Dr. Christopher Owens received his undergraduate and medical degree from Indiana University. He went on to complete a general surgery residency and vascular surgery fellowship at Brigham and Women's Hospital in Boston, MA. In addition, he completed a clinical fellowship in vascular medicine and endovascular surgery from St. Elizabeth Medical Center in Boston, MA.
Dr. Owens' clinical interests include peripheral artery disease (PAD), thoracic and abdominal aortic aneurysms, carotid artery disease, and dialysis access procedues. He is particularly interested in lower extremity limb revascularization for patients with PAD and critical limb ischemia (CLI).
Dr. Owens' research is focused on exploring novel drugs or biologics designed to prevent vein graft failure and restenosis after angioplasty and stenting. He is pursuing a better understanding of the factors that modify vein graft remodeling to the arterial environment, and a better appreciation of adaptive physiology and healing kinetics. Dr. Owens hopes to gain insights into the temporal sequence of the physiological, biomechanical and biochemical challenges during veing graft healing. He is currently the PI of an NIH-funded research project studying endothelial function and vein graft remodeling.
Warren Gasper, M.D., junior fellow in the Division of Vascular and Endovascular Surgery and a member of the research lab of Christopher Owens M.D., was awarded first prize in the poster competition at the annual meeting of the Society for Vascular Surgery (SVS) for the poster Percutaneous Peri-Adventitial Guanethidine Delivery Induces Renal Artery Sympathectomy: Preclinical Experience and Implication for Refractory Hypertension. One hundred researchers competed worldwide for the honor. The President and President-Elect of SVS, and an audience of vascular surgeons, choose the winner after viewing PowerPoint presentations from the ten finalists.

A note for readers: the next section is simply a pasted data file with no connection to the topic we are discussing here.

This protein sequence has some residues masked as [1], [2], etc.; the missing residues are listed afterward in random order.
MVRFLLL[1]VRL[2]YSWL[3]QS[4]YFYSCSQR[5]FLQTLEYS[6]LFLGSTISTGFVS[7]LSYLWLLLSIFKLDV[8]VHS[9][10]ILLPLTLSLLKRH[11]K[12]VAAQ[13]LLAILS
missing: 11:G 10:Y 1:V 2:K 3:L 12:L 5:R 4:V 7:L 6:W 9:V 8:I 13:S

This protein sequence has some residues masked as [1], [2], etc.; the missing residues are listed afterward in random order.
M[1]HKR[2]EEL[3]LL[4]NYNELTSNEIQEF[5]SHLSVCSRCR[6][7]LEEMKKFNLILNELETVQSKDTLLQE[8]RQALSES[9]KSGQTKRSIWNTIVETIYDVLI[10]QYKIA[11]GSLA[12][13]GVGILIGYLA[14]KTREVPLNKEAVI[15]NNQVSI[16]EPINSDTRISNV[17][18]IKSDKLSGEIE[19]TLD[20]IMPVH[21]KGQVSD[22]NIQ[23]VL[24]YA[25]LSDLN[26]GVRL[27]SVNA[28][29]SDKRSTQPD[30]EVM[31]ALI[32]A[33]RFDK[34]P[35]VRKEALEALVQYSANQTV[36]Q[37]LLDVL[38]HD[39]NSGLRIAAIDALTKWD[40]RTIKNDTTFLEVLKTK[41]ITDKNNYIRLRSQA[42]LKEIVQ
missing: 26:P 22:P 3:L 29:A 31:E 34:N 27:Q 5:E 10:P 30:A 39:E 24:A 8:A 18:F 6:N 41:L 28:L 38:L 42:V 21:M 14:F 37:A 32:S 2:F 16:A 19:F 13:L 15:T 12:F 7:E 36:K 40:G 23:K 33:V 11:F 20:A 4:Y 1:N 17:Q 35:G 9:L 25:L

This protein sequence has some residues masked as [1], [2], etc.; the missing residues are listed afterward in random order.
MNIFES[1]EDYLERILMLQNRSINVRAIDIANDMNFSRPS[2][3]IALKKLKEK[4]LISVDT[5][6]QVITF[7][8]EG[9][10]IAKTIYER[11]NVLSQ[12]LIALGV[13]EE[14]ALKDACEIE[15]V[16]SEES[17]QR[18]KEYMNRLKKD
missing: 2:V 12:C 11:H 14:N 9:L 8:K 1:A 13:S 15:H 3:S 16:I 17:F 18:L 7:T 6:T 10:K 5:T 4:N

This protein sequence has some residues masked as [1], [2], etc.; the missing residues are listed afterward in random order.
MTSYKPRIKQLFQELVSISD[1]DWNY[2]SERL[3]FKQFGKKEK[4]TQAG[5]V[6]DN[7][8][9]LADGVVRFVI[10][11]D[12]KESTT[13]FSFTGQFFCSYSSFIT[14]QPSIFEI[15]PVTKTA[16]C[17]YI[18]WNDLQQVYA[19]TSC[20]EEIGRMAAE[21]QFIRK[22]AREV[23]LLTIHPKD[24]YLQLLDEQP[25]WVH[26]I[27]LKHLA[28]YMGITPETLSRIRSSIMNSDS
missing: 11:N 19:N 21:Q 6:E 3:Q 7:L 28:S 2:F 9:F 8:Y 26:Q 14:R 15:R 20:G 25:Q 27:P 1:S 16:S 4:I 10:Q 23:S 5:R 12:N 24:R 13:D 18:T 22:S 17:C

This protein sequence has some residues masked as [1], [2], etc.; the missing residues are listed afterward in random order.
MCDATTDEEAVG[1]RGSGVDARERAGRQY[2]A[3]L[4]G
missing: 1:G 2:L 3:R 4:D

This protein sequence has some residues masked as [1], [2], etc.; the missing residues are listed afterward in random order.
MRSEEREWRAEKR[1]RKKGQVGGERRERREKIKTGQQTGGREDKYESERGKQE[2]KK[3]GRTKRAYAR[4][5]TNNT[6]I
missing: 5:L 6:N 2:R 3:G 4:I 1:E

Peripheral artery disease (PAD) affects 10-12 million Americans and causes significant pain and disability. PAD occurs when there is a chronic buildup of fatty plaque within the arterial wall that restricts blood flow to the extremities (legs and feet). A new study led by Christopher Owens, M.D., Assistant Professor in the Division of Vascular and Endovascular Surgery, is investigating a new endovascular surgical intervention to prevent the "re-narrowing" of leg arteries following a prior surgery for PAD. This study, enrolling at both UCSF Medical Center and SFVAMC, integrates a medical device and drug that have each been FDA approved. The device - the Bullfrog® Micro-Infusion Catheter from Mercator MedSystems in San Leandro, Calif. - can precisely deliver drugs into the inflamed tissues (the adventitia and perivascular tissues) that surround diseased and damaged arteries.The study has just reached an important milestone with the enrollment of five patients.